Historic day at Supreme Court Jackson first Black woman to take oath
Published 12:00 am Friday, July 1, 2022
By Mark Sherman
WASHINGTON — Ketanji Brown Jackson was sworn in to the Supreme Court on Thursday, shattering a glass ceiling as the first Black woman on the nation’s highest court.
The 51-year-old Jackson is the court’s 116th justice, and she took the place of the justice she once worked for. Justice Stephen Breyer’s retirement was effective at noon.
Moments later, joined by her family, Jackson recited the two oaths required of Supreme Court justices, one administered by Breyer and the other by Chief Justice John Roberts.
“With a full heart, I accept the solemn responsibility of supporting and defending the Constitution of the United States and administering justice without fear or favor, so help me God,” Jackson said in a statement issued by the court. “I am truly grateful to be part of the promise of our great Nation. I extend my sincerest thanks to all of my new colleagues for their warm and gracious welcome.”
Roberts welcomed Jackson “to the court and our common calling.” The ceremony was streamed live on the court’s website. All the justices except for Neil Gorsuch attended the swearing-in, the court said. There was no immediate explanation for Gorsuch’s absence.
Jackson, a federal judge since 2013, is joining three other women — Justices Sonia Sotomayor, Elena Kagan and Amy Coney Barrett. It’s the first time four women will serve together on the nine-member court.
“Her historic swearing in today represents a profound step forward for our nation, for all the young, Black girls who now see themselves reflected on our highest court, and for all of us as Americans,” President Joe Biden said in a statement after he returned from a trip to Europe. He also thanked Breyer “for his many years of exemplary service.”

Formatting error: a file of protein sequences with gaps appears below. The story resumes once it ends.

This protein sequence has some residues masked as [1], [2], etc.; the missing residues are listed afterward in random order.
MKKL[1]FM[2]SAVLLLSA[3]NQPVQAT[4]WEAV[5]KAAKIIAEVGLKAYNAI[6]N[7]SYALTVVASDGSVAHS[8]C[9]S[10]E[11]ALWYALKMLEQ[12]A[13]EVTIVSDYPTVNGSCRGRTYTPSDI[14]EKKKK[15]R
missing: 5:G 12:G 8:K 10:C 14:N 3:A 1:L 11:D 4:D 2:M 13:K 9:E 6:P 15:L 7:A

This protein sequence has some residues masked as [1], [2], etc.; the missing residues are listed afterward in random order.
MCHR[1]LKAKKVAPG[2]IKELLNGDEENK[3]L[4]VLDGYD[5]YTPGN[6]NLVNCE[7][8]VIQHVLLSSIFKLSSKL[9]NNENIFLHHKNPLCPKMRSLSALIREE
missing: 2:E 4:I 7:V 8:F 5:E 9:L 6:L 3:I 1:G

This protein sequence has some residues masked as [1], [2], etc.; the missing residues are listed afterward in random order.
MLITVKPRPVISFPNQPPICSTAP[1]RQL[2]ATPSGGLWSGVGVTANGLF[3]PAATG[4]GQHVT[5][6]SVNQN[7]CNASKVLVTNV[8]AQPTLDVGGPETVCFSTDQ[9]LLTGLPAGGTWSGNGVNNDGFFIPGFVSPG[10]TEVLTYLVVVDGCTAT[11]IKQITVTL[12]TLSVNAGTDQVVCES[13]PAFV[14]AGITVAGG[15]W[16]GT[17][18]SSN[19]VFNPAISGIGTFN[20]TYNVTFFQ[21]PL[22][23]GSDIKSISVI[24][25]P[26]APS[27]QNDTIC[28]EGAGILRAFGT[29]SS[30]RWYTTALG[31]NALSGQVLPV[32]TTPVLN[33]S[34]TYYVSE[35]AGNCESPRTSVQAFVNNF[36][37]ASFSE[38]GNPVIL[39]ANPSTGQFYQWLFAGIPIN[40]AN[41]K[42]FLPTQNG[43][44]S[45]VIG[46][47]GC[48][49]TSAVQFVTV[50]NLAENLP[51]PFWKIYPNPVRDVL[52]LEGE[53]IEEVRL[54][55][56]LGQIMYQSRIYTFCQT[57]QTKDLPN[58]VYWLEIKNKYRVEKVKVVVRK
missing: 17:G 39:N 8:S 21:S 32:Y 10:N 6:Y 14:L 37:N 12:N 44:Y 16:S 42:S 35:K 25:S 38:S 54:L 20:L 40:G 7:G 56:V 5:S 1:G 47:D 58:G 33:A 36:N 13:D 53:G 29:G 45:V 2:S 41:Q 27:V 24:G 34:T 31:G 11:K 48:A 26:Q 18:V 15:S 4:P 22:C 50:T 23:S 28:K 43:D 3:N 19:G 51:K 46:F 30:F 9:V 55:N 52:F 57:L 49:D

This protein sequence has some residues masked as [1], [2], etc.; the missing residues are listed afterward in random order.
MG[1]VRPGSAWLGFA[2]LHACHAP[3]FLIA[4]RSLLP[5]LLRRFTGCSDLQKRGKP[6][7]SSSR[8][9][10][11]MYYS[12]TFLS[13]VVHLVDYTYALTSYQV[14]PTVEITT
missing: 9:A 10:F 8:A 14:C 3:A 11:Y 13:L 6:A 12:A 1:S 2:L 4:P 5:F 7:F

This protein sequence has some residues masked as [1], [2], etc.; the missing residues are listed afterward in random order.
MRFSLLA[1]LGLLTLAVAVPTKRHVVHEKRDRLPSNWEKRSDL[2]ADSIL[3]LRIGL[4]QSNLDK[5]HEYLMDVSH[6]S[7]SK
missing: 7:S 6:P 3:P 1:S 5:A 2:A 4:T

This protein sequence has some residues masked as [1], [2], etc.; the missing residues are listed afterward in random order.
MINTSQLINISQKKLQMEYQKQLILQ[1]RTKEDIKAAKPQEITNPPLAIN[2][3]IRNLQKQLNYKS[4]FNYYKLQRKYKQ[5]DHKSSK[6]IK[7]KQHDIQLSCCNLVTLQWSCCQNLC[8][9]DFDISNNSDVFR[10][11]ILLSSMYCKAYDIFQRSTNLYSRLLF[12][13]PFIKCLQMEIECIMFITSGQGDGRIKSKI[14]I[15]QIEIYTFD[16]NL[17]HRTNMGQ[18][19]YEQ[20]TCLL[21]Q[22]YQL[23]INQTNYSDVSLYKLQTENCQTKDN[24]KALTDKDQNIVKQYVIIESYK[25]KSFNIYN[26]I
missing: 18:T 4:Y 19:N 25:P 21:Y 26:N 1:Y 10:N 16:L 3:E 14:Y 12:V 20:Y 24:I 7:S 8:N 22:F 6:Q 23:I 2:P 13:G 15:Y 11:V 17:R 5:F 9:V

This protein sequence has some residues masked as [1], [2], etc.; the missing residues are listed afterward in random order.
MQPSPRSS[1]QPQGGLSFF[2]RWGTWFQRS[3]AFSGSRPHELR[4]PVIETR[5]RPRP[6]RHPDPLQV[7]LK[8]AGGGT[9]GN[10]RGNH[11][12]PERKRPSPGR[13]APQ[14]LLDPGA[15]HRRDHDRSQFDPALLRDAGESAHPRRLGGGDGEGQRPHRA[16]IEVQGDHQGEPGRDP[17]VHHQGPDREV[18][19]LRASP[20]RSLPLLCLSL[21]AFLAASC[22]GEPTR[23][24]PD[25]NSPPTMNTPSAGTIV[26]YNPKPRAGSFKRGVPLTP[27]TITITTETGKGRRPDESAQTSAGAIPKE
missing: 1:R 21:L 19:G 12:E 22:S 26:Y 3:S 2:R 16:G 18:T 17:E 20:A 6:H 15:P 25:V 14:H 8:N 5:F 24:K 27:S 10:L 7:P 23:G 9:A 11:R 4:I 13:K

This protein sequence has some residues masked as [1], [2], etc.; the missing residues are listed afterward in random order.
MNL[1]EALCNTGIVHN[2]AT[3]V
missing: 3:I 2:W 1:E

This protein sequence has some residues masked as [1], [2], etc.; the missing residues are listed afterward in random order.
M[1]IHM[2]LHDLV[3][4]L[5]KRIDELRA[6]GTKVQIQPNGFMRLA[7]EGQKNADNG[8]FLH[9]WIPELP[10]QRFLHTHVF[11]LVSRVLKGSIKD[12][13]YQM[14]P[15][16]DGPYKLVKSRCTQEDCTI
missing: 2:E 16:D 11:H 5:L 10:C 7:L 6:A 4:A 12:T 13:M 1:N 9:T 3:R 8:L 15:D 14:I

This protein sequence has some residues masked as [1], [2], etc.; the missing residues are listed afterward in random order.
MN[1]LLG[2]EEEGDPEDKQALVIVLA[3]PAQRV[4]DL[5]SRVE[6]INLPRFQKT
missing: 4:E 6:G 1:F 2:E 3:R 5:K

Biden nominated Jackson in February, a month after Breyer, 83, announced he would retire at the end of the court’s term, assuming his successor had been confirmed. Breyer’s earlier-than-usual announcement and the condition he attached was a recognition of the Democrats’ tenuous hold on the Senate in an era of hyper-partisanship, especially surrounding federal judgeships.
The Senate confirmed Jackson’s nomination in early April, by a 53-47 mostly party-line vote that included support from three Republicans.
Jackson had been in a sort of judicial limbo since, remaining a judge on the federal appeals court in Washington, D.C., but not hearing any cases. Biden elevated her to that court from the district judgeship to which she was appointed by President Barack Obama.
Glynda Carr, president of Higher Heights for America, an organization that advocates for the growth of Black women’s political power, said the timing of Jackson’s swearing-in was bittersweet.
“Although we celebrate her today, one Black woman or a cohort of Black women can’t save this democracy alone. We are a piece of it and we are doing our work, our part. She’s going to forever reshape and shape that court. But she’s just a piece of the work that needs to happen moving forward,” Carr said.
Jackson will be able to begin work immediately, but the court will have just finished the bulk of its work until the fall, apart from emergency appeals that occasionally arise. That will give her time to settle in and familiarize herself with the roughly two dozen cases the court already has agreed to hear starting in October.